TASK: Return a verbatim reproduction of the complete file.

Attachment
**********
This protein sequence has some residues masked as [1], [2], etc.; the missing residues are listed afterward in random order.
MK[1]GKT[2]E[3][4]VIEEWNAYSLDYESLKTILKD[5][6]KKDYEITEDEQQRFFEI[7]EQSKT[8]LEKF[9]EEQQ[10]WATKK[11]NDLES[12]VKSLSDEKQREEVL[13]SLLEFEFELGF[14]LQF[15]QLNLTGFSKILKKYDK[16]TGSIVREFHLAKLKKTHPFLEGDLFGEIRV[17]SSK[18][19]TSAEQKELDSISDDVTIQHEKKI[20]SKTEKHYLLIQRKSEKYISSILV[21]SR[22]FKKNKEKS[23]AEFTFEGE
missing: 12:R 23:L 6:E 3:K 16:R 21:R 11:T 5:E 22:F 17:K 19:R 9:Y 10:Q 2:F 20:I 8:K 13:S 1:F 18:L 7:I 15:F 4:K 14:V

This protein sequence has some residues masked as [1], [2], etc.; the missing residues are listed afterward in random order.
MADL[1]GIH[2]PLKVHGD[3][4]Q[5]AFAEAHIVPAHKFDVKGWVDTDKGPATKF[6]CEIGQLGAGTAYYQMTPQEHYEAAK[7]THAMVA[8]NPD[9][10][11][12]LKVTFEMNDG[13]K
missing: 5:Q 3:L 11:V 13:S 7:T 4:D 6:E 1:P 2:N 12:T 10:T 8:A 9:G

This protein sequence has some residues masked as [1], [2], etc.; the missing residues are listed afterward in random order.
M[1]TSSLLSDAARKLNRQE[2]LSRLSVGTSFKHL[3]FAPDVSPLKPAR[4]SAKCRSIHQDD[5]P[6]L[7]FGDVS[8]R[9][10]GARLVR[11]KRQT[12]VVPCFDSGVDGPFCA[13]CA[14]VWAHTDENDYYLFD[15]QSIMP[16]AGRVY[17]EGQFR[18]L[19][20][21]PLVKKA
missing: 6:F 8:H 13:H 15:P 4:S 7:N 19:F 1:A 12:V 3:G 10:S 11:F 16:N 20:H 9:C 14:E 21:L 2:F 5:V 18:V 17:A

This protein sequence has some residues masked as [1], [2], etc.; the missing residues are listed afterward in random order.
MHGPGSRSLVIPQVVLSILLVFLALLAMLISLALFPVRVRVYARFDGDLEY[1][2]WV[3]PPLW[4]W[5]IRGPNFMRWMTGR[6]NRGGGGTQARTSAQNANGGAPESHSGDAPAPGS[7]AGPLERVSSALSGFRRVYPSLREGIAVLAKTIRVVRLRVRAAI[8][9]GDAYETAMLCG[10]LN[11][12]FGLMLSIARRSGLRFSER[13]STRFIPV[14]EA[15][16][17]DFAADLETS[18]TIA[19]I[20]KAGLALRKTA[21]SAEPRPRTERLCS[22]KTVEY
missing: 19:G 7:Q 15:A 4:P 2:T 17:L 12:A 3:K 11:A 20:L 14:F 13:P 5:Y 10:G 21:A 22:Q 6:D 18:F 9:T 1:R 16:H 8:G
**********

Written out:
This protein sequence has some residues masked as [1], [2], etc.; the missing residues are listed afterward in random order.
MK[1]GKT[2]E[3][4]VIEEWNAYSLDYESLKTILKD[5][6]KKDYEITEDEQQRFFEI[7]EQSKT[8]LEKF[9]EEQQ[10]WATKK[11]NDLES[12]VKSLSDEKQREEVL[13]SLLEFEFELGF[14]LQF[15]QLNLTGFSKILKKYDK[16]TGSIVREFHLAKLKKTHPFLEGDLFGEIRV[17]SSK[18][19]TSAEQKELDSISDDVTIQHEKKI[20]SKTEKHYLLIQRKSEKYISSILV[21]SR[22]FKKNKEKS[23]AEFTFEGE
missing: 12:R 23:L 6:E 3:K 16:R 21:R 11:T 5:E 22:F 17:K 19:R 9:Y 10:Q 2:F 20:I 8:K 13:S 1:F 18:L 7:I 15:F 4:K 14:V

This protein sequence has some residues masked as [1], [2], etc.; the missing residues are listed afterward in random order.
MADL[1]GIH[2]PLKVHGD[3][4]Q[5]AFAEAHIVPAHKFDVKGWVDTDKGPATKF[6]CEIGQLGAGTAYYQMTPQEHYEAAK[7]THAMVA[8]NPD[9][10][11][12]LKVTFEMNDG[13]K
missing: 5:Q 3:L 11:V 13:S 7:T 4:D 6:E 1:P 2:N 12:T 10:T 8:A 9:G

This protein sequence has some residues masked as [1], [2], etc.; the missing residues are listed afterward in random order.
M[1]TSSLLSDAARKLNRQE[2]LSRLSVGTSFKHL[3]FAPDVSPLKPAR[4]SAKCRSIHQDD[5]P[6]L[7]FGDVS[8]R[9][10]GARLVR[11]KRQT[12]VVPCFDSGVDGPFCA[13]CA[14]VWAHTDENDYYLFD[15]QSIMP[16]AGRVY[17]EGQFR[18]L[19][20][21]PLVKKA
missing: 6:F 8:H 13:H 15:P 4:S 7:N 19:F 1:A 12:V 3:G 10:S 11:F 16:N 20:H 9:C 14:E 21:L 2:F 5:V 18:V 17:A

This protein sequence has some residues masked as [1], [2], etc.; the missing residues are listed afterward in random order.
MHGPGSRSLVIPQVVLSILLVFLALLAMLISLALFPVRVRVYARFDGDLEY[1][2]WV[3]PPLW[4]W[5]IRGPNFMRWMTGR[6]NRGGGGTQARTSAQNANGGAPESHSGDAPAPGS[7]AGPLERVSSALSGFRRVYPSLREGIAVLAKTIRVVRLRVRAAI[8][9]GDAYETAMLCG[10]LN[11][12]FGLMLSIARRSGLRFSER[13]STRFIPV[14]EA[15][16][17]DFAADLETS[18]TIA[19]I[20]KAGLALRKTA[21]SAEPRPRTERLCS[22]KTVEY
missing: 19:G 7:Q 15:A 4:P 2:T 17:L 12:A 3:K 11:A 20:L 14:F 13:P 5:Y 10:G 21:A 22:Q 6:D 18:F 9:T 1:R 16:H 8:G